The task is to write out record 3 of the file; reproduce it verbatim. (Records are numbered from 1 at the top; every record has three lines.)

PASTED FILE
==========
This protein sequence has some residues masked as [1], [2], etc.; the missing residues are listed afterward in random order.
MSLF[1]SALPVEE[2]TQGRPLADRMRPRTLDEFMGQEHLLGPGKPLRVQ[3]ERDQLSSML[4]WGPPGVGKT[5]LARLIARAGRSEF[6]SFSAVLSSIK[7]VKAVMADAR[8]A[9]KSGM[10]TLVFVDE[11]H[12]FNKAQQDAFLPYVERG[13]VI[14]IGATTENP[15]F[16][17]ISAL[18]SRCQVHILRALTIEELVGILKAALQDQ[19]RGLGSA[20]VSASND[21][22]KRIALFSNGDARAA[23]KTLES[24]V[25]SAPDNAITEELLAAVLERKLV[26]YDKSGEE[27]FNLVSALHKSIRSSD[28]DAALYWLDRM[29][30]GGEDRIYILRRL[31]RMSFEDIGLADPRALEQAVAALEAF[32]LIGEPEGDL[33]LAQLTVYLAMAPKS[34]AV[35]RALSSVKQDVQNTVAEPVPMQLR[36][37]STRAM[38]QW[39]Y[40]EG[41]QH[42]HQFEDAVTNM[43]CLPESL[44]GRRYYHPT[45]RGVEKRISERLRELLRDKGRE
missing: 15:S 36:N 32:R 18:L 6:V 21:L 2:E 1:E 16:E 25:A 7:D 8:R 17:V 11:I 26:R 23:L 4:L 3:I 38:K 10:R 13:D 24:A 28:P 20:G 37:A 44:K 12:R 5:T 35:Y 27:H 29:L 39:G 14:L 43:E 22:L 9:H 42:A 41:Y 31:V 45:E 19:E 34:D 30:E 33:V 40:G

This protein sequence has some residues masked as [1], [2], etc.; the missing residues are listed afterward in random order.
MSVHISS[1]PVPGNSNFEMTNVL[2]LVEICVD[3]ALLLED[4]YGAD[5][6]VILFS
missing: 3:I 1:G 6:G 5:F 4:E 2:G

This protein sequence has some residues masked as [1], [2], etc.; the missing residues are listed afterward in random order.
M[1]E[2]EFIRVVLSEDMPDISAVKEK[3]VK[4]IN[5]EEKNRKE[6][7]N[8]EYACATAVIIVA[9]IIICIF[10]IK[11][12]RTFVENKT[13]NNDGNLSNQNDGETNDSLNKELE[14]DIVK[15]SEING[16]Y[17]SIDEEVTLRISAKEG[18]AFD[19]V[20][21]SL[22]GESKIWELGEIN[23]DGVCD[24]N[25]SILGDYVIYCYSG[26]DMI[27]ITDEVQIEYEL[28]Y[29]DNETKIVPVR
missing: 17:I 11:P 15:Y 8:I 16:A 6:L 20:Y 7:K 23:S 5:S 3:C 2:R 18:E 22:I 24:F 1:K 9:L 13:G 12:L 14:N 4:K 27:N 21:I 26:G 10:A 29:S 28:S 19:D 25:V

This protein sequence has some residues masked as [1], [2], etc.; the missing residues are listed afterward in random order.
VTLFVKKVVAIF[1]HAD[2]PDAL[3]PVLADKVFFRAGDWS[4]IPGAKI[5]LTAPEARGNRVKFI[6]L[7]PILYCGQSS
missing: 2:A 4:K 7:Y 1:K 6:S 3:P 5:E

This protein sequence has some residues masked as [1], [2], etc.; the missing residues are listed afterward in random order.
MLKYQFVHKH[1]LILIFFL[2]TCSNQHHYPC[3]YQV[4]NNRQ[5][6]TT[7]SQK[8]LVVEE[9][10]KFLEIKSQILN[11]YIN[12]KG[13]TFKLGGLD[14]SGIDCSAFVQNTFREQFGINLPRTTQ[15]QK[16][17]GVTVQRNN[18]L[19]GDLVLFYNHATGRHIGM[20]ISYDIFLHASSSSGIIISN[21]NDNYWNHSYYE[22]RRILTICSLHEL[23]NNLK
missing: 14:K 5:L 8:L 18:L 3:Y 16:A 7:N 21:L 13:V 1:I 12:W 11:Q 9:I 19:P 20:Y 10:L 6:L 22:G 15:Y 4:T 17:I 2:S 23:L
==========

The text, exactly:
This protein sequence has some residues masked as [1], [2], etc.; the missing residues are listed afterward in random order.
M[1]E[2]EFIRVVLSEDMPDISAVKEK[3]VK[4]IN[5]EEKNRKE[6][7]N[8]EYACATAVIIVA[9]IIICIF[10]IK[11][12]RTFVENKT[13]NNDGNLSNQNDGETNDSLNKELE[14]DIVK[15]SEING[16]Y[17]SIDEEVTLRISAKEG[18]AFD[19]V[20][21]SL[22]GESKIWELGEIN[23]DGVCD[24]N[25]SILGDYVIYCYSG[26]DMI[27]ITDEVQIEYEL[28]Y[29]DNETKIVPVR
missing: 17:I 11:P 15:Y 8:I 16:A 6:L 20:Y 7:K 23:S 5:S 3:C 2:R 18:E 22:I 24:F 1:K 9:L 13:G 12:L 14:N 4:K 27:N 21:I 26:G 10:A 29:S 28:S 19:D 25:V